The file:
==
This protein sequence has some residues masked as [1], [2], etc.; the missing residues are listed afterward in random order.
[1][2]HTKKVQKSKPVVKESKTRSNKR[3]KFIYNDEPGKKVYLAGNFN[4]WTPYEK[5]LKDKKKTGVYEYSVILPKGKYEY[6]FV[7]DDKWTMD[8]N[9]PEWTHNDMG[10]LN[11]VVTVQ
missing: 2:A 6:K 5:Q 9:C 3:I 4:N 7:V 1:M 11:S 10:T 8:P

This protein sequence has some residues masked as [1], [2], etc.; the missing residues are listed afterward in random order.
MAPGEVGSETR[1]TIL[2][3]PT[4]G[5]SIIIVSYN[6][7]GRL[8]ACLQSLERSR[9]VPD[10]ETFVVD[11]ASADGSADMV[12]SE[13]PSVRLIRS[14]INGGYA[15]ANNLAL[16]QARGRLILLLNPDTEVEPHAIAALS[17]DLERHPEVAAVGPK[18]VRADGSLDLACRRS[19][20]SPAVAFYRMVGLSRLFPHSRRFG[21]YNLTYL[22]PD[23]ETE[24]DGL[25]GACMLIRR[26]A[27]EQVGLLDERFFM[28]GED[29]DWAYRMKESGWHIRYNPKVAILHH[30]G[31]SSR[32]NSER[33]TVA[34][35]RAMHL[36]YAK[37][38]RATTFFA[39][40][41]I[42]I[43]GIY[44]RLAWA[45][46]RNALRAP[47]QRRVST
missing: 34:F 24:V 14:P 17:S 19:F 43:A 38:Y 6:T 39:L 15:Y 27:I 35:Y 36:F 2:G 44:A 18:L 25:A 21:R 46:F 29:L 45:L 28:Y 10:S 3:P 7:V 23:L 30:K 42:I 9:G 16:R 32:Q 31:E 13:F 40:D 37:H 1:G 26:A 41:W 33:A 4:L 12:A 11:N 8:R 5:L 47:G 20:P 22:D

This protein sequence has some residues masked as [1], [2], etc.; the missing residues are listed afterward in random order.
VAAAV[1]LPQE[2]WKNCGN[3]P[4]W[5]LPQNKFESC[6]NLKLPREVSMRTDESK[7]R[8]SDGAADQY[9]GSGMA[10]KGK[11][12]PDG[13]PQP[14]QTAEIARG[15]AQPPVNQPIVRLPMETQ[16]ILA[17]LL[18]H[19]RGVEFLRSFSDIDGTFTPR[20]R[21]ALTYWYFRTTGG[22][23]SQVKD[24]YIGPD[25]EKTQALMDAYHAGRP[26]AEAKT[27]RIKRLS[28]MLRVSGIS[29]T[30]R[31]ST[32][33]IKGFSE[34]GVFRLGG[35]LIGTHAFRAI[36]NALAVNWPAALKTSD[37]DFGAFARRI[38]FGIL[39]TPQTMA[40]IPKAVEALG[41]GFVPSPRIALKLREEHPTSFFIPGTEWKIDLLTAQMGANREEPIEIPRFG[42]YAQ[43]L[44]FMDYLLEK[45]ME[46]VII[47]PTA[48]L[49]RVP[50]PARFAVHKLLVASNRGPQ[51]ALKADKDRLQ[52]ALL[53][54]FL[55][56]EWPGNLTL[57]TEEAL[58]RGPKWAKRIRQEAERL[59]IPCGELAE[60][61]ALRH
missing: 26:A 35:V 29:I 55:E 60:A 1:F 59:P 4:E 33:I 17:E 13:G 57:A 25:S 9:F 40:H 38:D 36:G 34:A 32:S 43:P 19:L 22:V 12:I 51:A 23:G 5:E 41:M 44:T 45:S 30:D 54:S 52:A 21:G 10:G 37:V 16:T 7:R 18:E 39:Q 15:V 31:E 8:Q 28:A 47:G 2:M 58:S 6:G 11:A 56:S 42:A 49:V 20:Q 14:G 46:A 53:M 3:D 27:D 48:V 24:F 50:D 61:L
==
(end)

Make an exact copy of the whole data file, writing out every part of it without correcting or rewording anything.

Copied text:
This protein sequence has some residues masked as [1], [2], etc.; the missing residues are listed afterward in random order.
[1][2]HTKKVQKSKPVVKESKTRSNKR[3]KFIYNDEPGKKVYLAGNFN[4]WTPYEK[5]LKDKKKTGVYEYSVILPKGKYEY[6]FV[7]DDKWTMD[8]N[9]PEWTHNDMG[10]LN[11]VVTVQ
missing: 2:A 6:K 5:Q 9:C 3:I 4:N 7:V 1:M 11:S 10:T 8:P

This protein sequence has some residues masked as [1], [2], etc.; the missing residues are listed afterward in random order.
MAPGEVGSETR[1]TIL[2][3]PT[4]G[5]SIIIVSYN[6][7]GRL[8]ACLQSLERSR[9]VPD[10]ETFVVD[11]ASADGSADMV[12]SE[13]PSVRLIRS[14]INGGYA[15]ANNLAL[16]QARGRLILLLNPDTEVEPHAIAALS[17]DLERHPEVAAVGPK[18]VRADGSLDLACRRS[19][20]SPAVAFYRMVGLSRLFPHSRRFG[21]YNLTYL[22]PD[23]ETE[24]DGL[25]GACMLIRR[26]A[27]EQVGLLDERFFM[28]GED[29]DWAYRMKESGWHIRYNPKVAILHH[30]G[31]SSR[32]NSER[33]TVA[34][35]RAMHL[36]YAK[37][38]RATTFFA[39][40][41]I[42]I[43]GIY[44]RLAWA[45][46]RNALRAP[47]QRRVST
missing: 34:F 24:V 14:P 17:S 19:F 43:A 38:Y 6:T 39:L 15:Y 27:I 35:Y 36:F 2:G 44:A 18:L 25:A 21:R 46:F 29:L 45:L 28:Y 10:S 3:P 7:V 23:L 30:K 42:I 9:G 16:R 32:Q 31:E 13:F 40:D 37:H 1:G 26:A 41:W 33:A 4:L 12:A 11:N 8:R 5:L 47:G 20:P 22:D

This protein sequence has some residues masked as [1], [2], etc.; the missing residues are listed afterward in random order.
VAAAV[1]LPQE[2]WKNCGN[3]P[4]W[5]LPQNKFESC[6]NLKLPREVSMRTDESK[7]R[8]SDGAADQY[9]GSGMA[10]KGK[11][12]PDG[13]PQP[14]QTAEIARG[15]AQPPVNQPIVRLPMETQ[16]ILA[17]LL[18]H[19]RGVEFLRSFSDIDGTFTPR[20]R[21]ALTYWYFRTTGG[22][23]SQVKD[24]YIGPD[25]EKTQALMDAYHAGRP[26]AEAKT[27]RIKRLS[28]MLRVSGIS[29]T[30]R[31]ST[32][33]IKGFSE[34]GVFRLGG[35]LIGTHAFRAI[36]NALAVNWPAALKTSD[37]DFGAFARRI[38]FGIL[39]TPQTMA[40]IPKAVEALG[41]GFVPSPRIALKLREEHPTSFFIPGTEWKIDLLTAQMGANREEPIEIPRFG[42]YAQ[43]L[44]FMDYLLEK[45]ME[46]VII[47]PTA[48]L[49]RVP[50]PARFAVHKLLVASNRGPQ[51]ALKADKDRLQ[52]ALL[53][54]FL[55][56]EWPGNLTL[57]TEEAL[58]RGPKWAKRIRQEAERL[59]IPCGELAE[60][61]ALRH
missing: 26:A 35:V 29:I 55:E 60:A 1:F 59:P 4:E 33:I 17:E 13:G 57:A 25:S 9:F 40:H 38:D 36:G 34:A 32:S 43:P 19:L 22:V 12:I 51:A 23:G 5:E 41:M 44:T 45:S 30:D 54:S 52:A 21:G 10:G 37:V 16:T 7:R 18:E 39:Q 15:V 31:E 8:Q 28:A 47:G 2:M 58:S 6:G 11:A 56:S 42:A 49:V 20:Q 14:G 46:A 53:M 3:D 27:D 48:V 24:F 50:D 61:L